Long River students immerse themselves in civics lesson

Sung Soo Devine asks state representatives Vickie Nardello and Len Greene a question at Long River Middle School Dec. 1.

PROSPECT — Eighth grade students at Long River Middle School had a lot of suggestions for their state representatives.

State representatives Vickie Nardello (D-Prospect) and Len Greene (R-Beacon Falls) visited the middle school last week to respond to letters from teacher Steve Ruhl’s eighth grade history class.

“I was surprised at the level of knowledge these kids had,” said Green, noting students had suggestions for everything from economic development to recreation to taxes and transportation.

Among the suggestions students had for their representatives were reinstating the trolley system in Beacon Falls and building a mall.

Ruhl said students wrote letters as part of a lesson on government.

“It’s a way for them to see how their state government works,” Ruhl said.

Nardello and Greene told the students that many of their letters concerned local problems that the state doesn’t have jurisdiction over, a mistake they said many people make.

For example, many of the students wanted to build sidewalks in their towns — a problem Greene can relate to.

Greene told the students a story of being hit by a car on Burton Road in Beacon Falls when he was in eighth grade.

State representatives Len Greene (R-Beacon Falls), left, and Vickie Nardello (D-Prospect) talk with eighth grade history students at Long River Middle School Dec. 1.

Nardello agreed with Greene that sidewalks are a good idea to promote health and safety, but there are many barriers to building them including cost and liability.

They suggested the students take their concerns to their local Board of Selectmen in Beacon Falls and Town Council in Prospect.

“I hope that you’re going to let me know how you made out,” Nardello said.

Greene said a lot of the letters he received asked for local amenities including a skate park and community pool.

“It was obvious the kids were concerned about not having something to do,” Greene said. “It’s good to see that they’re paying attention.”

Nardello said the most interesting letter she got was from a student who suggested making penalties for smoking marijuana stricter, but only in the town of Prospect so that other people in the state would see Prospect as a safer community and want to move there.

One student asked the representatives what their opinion was on the Naugatuck River Greenway, which is currently under construction in Beacon Falls.

Nardello said it was an excellent idea to improve the community. Greene agreed, saying it would bring more people downtown and improve business.

“We want to try to increase traffic to our downtown area,” Greene said.

Another student asked whether the representatives approved of higher taxes on the wealthy.

Nardello responded that Connecticut has increased tax rates on the wealthy.

“I’ve always believe in the progressive tax,” Nardello said.

Greene, however, disagreed, saying its tough for anyone to pay higher taxes right now.

Even though the two legislators, who hark from opposite sides of the aisle, disagreed on some issues, they said they work together for the betterment of the state.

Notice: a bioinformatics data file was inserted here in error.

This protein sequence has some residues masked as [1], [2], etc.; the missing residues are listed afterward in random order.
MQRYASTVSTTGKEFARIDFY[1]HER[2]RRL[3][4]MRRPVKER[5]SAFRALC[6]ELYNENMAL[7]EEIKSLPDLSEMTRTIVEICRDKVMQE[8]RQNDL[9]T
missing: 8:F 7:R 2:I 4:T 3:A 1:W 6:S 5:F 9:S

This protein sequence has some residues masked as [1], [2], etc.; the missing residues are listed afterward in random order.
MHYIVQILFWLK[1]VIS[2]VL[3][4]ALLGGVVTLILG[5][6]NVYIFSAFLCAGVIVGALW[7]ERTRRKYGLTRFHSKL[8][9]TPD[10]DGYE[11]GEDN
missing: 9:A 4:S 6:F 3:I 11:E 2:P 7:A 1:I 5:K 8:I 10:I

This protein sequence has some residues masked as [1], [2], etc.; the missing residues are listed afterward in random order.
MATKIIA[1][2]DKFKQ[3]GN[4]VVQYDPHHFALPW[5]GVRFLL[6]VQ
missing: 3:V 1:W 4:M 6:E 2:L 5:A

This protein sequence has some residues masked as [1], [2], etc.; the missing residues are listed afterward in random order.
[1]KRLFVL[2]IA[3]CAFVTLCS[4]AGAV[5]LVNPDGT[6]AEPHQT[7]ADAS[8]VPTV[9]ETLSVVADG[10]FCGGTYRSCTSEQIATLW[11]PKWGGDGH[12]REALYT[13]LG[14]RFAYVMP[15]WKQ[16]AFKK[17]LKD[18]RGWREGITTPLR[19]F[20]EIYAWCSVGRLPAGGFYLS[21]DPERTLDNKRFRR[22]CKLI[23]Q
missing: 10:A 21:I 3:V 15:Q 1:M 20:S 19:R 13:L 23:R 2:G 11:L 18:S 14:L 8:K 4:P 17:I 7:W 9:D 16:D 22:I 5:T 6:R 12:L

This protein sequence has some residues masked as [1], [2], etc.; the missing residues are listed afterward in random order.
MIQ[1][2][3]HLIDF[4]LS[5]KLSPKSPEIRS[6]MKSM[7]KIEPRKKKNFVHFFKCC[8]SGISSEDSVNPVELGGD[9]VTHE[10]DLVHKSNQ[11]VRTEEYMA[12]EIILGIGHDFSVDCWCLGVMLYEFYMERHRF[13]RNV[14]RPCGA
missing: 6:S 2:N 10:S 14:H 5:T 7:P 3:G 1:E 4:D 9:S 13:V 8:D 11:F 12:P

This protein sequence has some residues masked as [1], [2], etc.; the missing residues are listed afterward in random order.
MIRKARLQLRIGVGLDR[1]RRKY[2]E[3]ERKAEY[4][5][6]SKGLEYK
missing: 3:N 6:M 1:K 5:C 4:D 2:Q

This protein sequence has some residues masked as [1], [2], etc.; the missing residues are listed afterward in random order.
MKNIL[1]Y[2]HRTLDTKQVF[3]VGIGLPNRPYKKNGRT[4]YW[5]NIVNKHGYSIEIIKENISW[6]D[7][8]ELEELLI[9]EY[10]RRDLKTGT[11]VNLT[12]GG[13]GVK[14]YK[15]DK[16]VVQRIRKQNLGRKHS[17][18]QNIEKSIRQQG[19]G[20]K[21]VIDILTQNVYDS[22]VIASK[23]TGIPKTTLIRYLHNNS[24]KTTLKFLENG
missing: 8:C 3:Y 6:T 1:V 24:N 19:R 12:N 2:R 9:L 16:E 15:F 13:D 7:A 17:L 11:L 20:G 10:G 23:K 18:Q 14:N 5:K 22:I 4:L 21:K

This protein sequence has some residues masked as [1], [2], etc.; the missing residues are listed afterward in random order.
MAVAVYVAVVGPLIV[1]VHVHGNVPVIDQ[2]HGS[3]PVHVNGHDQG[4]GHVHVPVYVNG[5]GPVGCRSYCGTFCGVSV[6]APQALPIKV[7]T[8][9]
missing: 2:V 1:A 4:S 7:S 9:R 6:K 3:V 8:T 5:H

They said the legislature is not as acrimonious as other state’s and the federal government.

“You have to find the middle of the road where most of us can live with it,” Nardello said.

Some ideas to solve problems are not as simple as they seem to government outsiders, the representatives told the students.

One student suggested building tollbooths on state roads as a way to lower taxes.

Greene said the initial investment for such a project would be millions of dollars, but it could eventually reduce taxes if the tolls were exacted on enough drivers from out of state versus in-state drivers.

Nardello pointed out another hurdle to the idea was that the federal government gives Connecticut more money for highways because the state doesn’t have tollbooths. If the state built tollbooths, it may have to give some of that money up.

“Nothing is ever as simple as it seems,” Nardello said.

Besides looking for answers on certain issues, the students wanted to know why their representatives got into politics.

Nardello said she was drawn in through one major issue. While working as a dental hygienist in Hartford, she noticed that many children had very poor dental health and she decided to do something about it.

After lobbying to get more health services to poor children, Nardello decided to run for office and make changes from the inside.

In her first election, Nardello lost by a slim margin, but decided to run again when the incumbent announced his retirement. On her second try, she won by 168 votes and has been in office for 18 years.

“I still love what I do,” Nardello said.

As the son of a state representative, Greene said he was steeped in politics from an early age. He helped with his father’s campaigns and became involved with a number of issues. Greene won his first term in office last November by 99 votes.

“Don’t be afraid to get involved,” Greene advised the middle school students.

He said that despite stereotypes, most politicians are good people.

“It’s a lot of work, but it’s really rewarding work.”